As the coronavirus pandemic ravages communities across the country, particular communities are being attacked by an equally pernicious force. Its manifestations include the protesters in Michigan who recently stormed the state capital donning swastikas, nooses, and Confederate flags as they demanded an end to lockdowns. Or the parallel protest in Illinois where a woman held a sign displaying a German phrase famously emblazoned on Nazi concentration camps. And for many months, Asian Americans continue to be the victims of increased harassment and hate crimes in cities around the country. As medical leaders race to halt the spread of the pandemic, it is clear that we are not only battling a viral assailant. We are witnessing the lethal effects of a political establishment that permits and even perpetuates violence, as well as small but mighty groups of upstanders calling for change. For this dimension of the crisis, cultivating a culture of upstanding is the antidote we most dearly need, and it starts in the classroom.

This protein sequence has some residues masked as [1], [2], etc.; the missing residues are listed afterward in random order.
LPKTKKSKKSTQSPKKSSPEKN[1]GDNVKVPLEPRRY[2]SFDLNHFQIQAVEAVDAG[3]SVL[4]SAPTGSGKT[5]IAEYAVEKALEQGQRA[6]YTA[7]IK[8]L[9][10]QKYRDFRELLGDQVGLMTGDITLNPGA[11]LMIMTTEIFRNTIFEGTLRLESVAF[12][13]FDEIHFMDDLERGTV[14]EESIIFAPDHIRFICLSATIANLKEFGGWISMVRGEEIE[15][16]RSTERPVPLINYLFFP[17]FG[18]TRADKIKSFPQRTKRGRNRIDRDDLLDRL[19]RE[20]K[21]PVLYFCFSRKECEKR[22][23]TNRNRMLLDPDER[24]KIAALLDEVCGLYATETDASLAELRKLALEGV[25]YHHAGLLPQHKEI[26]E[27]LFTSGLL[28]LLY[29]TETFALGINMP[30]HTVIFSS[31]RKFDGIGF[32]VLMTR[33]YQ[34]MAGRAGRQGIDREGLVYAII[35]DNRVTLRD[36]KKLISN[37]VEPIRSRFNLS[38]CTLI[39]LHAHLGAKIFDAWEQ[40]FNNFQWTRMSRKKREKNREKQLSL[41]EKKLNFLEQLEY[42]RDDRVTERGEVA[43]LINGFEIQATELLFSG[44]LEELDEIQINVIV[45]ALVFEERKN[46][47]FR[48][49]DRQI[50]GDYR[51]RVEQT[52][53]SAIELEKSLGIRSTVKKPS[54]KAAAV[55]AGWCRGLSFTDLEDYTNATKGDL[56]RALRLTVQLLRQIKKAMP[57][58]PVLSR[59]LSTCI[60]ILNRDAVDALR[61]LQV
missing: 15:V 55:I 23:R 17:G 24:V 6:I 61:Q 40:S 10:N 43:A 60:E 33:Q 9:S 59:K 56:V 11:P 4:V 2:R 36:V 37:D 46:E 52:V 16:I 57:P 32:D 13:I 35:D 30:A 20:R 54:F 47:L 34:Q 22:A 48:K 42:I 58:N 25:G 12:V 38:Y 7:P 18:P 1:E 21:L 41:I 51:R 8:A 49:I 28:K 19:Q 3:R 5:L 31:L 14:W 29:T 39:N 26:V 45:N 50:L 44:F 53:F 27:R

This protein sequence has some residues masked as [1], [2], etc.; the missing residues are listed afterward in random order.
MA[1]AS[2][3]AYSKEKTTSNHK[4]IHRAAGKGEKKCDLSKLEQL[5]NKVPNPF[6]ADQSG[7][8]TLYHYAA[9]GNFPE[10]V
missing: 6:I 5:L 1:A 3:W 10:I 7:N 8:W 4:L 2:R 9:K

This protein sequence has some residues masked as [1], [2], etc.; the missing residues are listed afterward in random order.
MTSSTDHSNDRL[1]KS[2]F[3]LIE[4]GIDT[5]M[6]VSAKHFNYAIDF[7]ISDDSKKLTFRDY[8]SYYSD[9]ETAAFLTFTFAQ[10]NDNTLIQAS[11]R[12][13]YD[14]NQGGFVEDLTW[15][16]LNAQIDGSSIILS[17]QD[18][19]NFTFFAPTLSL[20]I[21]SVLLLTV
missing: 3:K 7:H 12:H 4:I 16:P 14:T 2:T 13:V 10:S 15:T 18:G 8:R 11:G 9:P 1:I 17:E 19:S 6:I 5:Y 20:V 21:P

At Facing History and Ourselves, we value conversation—in classrooms, in our professional development for educators, and online. When you comment on Facing Today, you're engaging with our worldwide community of learners, so please take care that your contributions are constructive, civil, and advance the conversation.
Content not found